Subscription economy helps drive B2B payments and spend

Adobe Stock

We have become slaves to subscriptions.”

That’s a quote from my millennial son. But its true for all of us. We rent everything. Think Adobe. Netflix. AWS. Getty Images. Getty Images has pursued an aggressive acquisition strategy of buying up many privately owned agencies that had built up a stock photography business. And companies and their investors love this for good reason. Subscription revenue creates stable and predictable revenue streams without a sales cost, thus increasing their valuations.

Subscription spend as a percent of total B2B vendor spend is growing (we know business travel and expense spend had a significant drop, with an unknown next few years), although there is no specific industry data. I am sure there are spend analytics firms that can slice and dice the procurement data to prove this.

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And because of technology, it’s no longer coffee services, or maintenance contracts, or cloud storage or servers that is on a subscription. Companies have integrated technology into their products, enabling them to gather data and offer as a subscription.

Michelin, the tire and rubber company, uses sensors on tires to offer MICHELIN Track Connect technology to keep trucking companies and others constantly informed of the pressure and temperature of each tire. United Technologies has announced plans to monetize its data and analytics capabilities by leveraging IoT capabilities into value-added, subscription-based services to its client base.

So with all these subscriptions to pay for as buyers and to accept payment for as merchants, how does a company manage?

Buy-side subscription management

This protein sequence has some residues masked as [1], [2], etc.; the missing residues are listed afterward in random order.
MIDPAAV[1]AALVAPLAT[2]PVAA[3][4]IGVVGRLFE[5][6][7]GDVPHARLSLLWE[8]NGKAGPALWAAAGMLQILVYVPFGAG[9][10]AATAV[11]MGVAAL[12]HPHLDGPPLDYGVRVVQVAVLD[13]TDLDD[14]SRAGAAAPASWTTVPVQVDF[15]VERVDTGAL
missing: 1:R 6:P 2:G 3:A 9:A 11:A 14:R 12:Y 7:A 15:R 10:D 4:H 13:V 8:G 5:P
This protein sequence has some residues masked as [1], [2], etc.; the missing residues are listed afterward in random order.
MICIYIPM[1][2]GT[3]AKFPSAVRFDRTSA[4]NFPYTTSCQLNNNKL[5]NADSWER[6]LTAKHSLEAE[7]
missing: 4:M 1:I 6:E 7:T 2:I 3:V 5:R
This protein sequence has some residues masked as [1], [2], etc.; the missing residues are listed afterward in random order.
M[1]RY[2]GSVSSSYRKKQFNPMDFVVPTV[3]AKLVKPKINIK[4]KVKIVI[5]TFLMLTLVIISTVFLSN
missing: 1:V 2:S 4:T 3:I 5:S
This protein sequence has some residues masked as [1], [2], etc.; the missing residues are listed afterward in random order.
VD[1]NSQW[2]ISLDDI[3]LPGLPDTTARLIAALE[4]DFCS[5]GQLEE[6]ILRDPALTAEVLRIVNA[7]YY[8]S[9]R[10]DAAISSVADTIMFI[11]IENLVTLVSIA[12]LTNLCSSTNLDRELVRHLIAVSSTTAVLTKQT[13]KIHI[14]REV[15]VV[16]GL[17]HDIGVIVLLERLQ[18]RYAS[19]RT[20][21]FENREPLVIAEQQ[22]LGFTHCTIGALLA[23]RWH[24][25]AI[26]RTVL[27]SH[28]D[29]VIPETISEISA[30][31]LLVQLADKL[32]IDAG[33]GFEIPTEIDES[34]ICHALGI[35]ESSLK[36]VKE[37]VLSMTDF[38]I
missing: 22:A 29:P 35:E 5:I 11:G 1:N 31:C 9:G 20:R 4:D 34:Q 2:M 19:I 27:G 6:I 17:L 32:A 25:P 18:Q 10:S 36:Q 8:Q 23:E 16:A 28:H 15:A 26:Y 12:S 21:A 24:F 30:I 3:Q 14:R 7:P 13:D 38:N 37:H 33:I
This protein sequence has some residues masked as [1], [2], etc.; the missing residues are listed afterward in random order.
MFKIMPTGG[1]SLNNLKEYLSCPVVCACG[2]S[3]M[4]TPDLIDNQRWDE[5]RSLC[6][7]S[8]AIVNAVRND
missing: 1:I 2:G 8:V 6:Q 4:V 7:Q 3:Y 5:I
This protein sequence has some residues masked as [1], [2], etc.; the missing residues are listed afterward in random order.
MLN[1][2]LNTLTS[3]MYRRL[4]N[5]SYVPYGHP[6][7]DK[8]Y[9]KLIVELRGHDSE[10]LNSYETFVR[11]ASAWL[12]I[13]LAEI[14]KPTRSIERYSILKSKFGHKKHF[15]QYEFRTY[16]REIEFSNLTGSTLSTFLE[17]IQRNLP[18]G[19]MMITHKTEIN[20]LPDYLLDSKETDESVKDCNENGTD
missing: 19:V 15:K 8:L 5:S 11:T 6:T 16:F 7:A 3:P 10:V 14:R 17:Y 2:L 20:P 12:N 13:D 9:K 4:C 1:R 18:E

Many companies have shifted their services into the Cloud during the Covid pandemic. They now have IT paying for infrastructure and renewing domain names, Marketing buys Facebook and Google ads, Human Resources paying for their LinkedIn employee subscriptions, so many services have to be paid on a recurring basis.

When all of these services are linked to a corporate card that can be in the hands of multiple employees, problems happen. Cards expire, cards get lost or canceled, employees quit. For a small to mid-size business, this can all cause business continuity issues, from losing domain names to having infrastructure be frozen.

Increasingly, solution providers are offering companies a way to manage this spend in a controlled way without the need to issue corporate cards to specific individuals. One such company, Mesh Payments, provides a one-stop hub to orchestrate, manage, analyze and optimize and reconcile subscription payments and prevent payment failures.

Sell-side subscription management

Merchants must bill customers for B2B subscriptions, typically automated on a fixed schedule.  Invoices must be generated for various subscription plans (fixed, usage), billing frequencies, and to manage discounts. Software must also issue cancelations, provide email notifications, update customer payment details, and perform payment collection, including integration with various payment gateways, depending on where B2B customers are coming from. And companies may pay for their B2B subscriptions via a number of different payment methods — a combination of checks, ACH and card, creating a huge headache for Treasury.

There are many more sell-side solutions than buy-side solutions. Many of the PayFacs have added subscription management software to their suite. We profiled Bluesnap recently and its Subscription Billing Engine.

As subscriptions become a bigger slice of the B2B vendor world, solutions on both the buy and sell side will be needed by companies of all sizes.

David Gustin runs Global Business Intelligence, a research and advisory practice focused on the intersection of payments, trade finance, trade credit and working capital. He can be reached at dgustin (at) globalbanking.com.

If you are making the case for — or are in the process of buying procurement technology — be sure to try out Spend Matters TechMatch.

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